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Does the Torres Straits Pilot enlighten our frontier history? Dr John Harrison

The Torres Strait region has long been part of the Australian frontier. Its long serving newspaper, the weekly Torres Straits Pilot, published on Thursday Island from 1887 to 1942, was not only an advocate for the area’s principal industry, pearl-shelling and beche de mer fishing, but strongly opposed to the implementation of the 1897 Protection of Aboriginals Act, which effectively removed Aboriginal labour from the fishery, created the system of reserves, and thus also effectively marked the closing of the frontier. This paper examines some of the attitudes revealed by the extant copies of the newspaper 1897-1914 as the north Queensland frontier closed and the era of protection began.

The current argument about the reliability of accounts of the destruction of Aboriginal society by historians such as Henry Reynolds (1972, 1984, 1989, 1995, 1996, 1998, 1999, 2000, 2001) and Lyndall Ryan (1996) is really a debate about the veracity and interpretation of historical sources (Windschuttle, 2002; Manne 1998; Blainey 1991, 1982a, 1982b). Newspapers are, of course, one of those primary sources.

The Torres Strait, and its islands, and Cape York Peninsula were among the last parts of the Australian frontier to be closed, and the process of bringing the rule of law to this part of the continent took the best part of the last third of the nineteenth century (Mullins, 1995).

We now have a substantial amount of secondary material, both scholarly and popular, principally from anthropologists and historians, about the impact of European industry and settlement on the Torres Strait and northern Cape York Peninsula. Indeed, the story of this region in the nineteenth century is the story of the attempts by the colonial government, especially from 1866 onwards, to make the region secure for all its inhabitants – indigenous and European alike.

The major scholarly accounts published about this region are Loos’ Invasion and Resistance (1982), Single’s The Torres Strait: People and History (1979 and 1989), Ganter’s The Pearl-Shellers of Torres Strait (1994) and Mullins’ Torres Strait: A History of Colonial Occupation and Culture Contact 1864-1897 (1995). All are highly informative, and worth reading, but none draws in any significant way on the Torres Straits Pilot, the weekly newspaper published at Thursday Island between 1887 and 1942.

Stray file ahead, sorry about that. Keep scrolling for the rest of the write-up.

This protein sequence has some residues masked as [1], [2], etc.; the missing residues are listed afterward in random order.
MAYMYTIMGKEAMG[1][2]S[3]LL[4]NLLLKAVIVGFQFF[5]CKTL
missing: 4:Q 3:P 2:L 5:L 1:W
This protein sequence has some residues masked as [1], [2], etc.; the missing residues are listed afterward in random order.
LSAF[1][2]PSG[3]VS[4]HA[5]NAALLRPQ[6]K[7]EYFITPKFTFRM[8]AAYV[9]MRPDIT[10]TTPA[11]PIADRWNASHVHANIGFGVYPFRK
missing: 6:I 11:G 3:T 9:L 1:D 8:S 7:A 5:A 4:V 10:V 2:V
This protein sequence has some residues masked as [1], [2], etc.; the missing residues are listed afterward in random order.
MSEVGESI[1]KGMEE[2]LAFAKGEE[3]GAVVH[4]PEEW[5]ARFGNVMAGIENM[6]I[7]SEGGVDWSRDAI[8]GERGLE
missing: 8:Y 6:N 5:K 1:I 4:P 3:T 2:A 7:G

Nor do the anthropological accounts of Haddon (1971) Reports of the Cambridge Anthropological Expedition to Torres Straits; Sharp Torres Strait Islands, 1879-1979: theme for an overview (1980) and Stars of Tagai: the Torres Strait Islanders (1993) and Beckett (1987) Torres Strait Islanders: custom and colonialism. This paper discusses the contribution the extant copies (1897-1914) of the Pilot might make to our understanding of a revised history of race relations on the frontier.

The principal purpose of government activity in the region was to regulate the conditions under which labour was recruited into the fishery. Under constant pressure from those formidable forces of liberal opinion in Victorian England - the Clapham Evangelicals, the Anti-Slavery Society, and numerous mission agencies - governments in both Great Britain and the colonies were forced to constantly legislate to control the perpetuation of human rights abuses among indigenous peoples in the western Pacific, Papua, the Torres Strait and the Cape York Peninsula.

The non-conformist London Missionary Society (LMS) arrived at Murray Island in the eastern Torres Strait in 1871, the Lutherans and Anglicans commenced missions on the eastern coast of Cape York Peninsula in the 1880s, and the Presbyterians auspiced the Moravians at Mapoon on the west coast of the Peninsula in 1891, and at Weipa in 1898. The Moravians, a continental Lutheran offshoot dominated by an evangelical pietism akin to Methodism, specialised in missions in geographically remote and climatically demanding regions, of which western Cape York Peninsula was but one.

Cullen Point, Port Musgrave where the Moravians set up Mapoon Mission in 1891.